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Cingular to offer faster wireless Net access

Cingular Wireless will begin deploying a speedier wireless Internet service next year as the cell phone company tries to catch up with to catch up with rivals led by Verizon Wireless.
/ Source: The Associated Press

Cingular Wireless LLC will begin deploying a speedier wireless Internet service next year, a move made possible by the network capacity gained with the recent acquisition of AT&T Wireless as Cingular tries to catch up with to catch up with rivals led by Verizon Wireless.

The nation's biggest cell phone company provided few details with Tuesday's announcement except to say it would launch the service in a "substantial" number of markets by the end of 2005 and "most" major markets by the end of 2006.

Cingular already offers the new service in six cities where it had been launched by AT&T Wireless before its acquisition by Cingular in late October -- Dallas, Detroit, Phoenix, San Diego, San Francisco and Seattle -- but had yet to move beyond trials itself due to capacity constraints before the merger.

The Atlanta-based company said the wireless technology it is using, known as third-generation or 3G, will offer average data speeds between 400 kilobits per second to 700 kilobits per second -- on par with entry-level DSL and cable broadband connections.

That speed would be a shade faster than the high-speed service which Verizon already sells in 14 markets and which Sprint Corp. plans to begin rolling out by the end of this year.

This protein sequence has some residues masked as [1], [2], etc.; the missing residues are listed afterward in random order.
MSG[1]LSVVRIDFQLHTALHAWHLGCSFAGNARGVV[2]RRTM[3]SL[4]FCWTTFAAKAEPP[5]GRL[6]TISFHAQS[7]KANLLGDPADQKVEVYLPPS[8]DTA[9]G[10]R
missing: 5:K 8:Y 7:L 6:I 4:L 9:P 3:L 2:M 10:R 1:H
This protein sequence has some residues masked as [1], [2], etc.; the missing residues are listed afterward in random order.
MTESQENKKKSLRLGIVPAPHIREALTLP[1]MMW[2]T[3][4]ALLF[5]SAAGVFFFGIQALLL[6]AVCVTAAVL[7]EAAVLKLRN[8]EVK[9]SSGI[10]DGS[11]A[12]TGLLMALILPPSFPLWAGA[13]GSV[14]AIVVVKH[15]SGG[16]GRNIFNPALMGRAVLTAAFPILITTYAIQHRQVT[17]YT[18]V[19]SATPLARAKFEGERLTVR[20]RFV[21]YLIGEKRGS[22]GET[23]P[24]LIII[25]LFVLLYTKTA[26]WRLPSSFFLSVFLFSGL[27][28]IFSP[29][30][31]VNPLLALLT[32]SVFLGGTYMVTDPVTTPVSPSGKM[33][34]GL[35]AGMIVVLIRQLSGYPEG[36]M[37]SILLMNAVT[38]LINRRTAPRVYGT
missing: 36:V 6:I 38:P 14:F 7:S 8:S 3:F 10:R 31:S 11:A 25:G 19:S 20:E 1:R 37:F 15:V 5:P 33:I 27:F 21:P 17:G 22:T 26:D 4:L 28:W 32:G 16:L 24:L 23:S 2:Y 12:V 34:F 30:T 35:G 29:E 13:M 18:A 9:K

The Cingular-AT&T Wireless service is based on a technology known as "UMTS," while Verizon and Sprint are using a platform called EV-DO.

Cingular, a joint venture of SBC Communications Inc. of San Antonio and BellSouth Corp. of Atlanta, said it has signed agreements with Ericsson Inc., Lucent Technologies Inc., Siemens AG and Nokia Corp. to supply the equipment and software required for the network upgrade and rollout of service.

The race to upgrade cell phone networks with broadband data capability is costing billions of dollars for the nation's wireless companies.

Cingular, with 47.25 million customers, wants to provide the service as soon as possible to avoid losing customers as its rivals expand their high-speed wireless coverage nationally.

Verizon Wireless, owned jointly by Verizon Communications Inc. and Vodafone PLC, has said it is on target to double the coverage area of its service by year-end to about a third of its national cellular network. In 2005, coverage is expected to double again to about two-thirds of the network.

Sprint is planning to deploy service in some markets by the end of December with a broader rollout expected in 2005.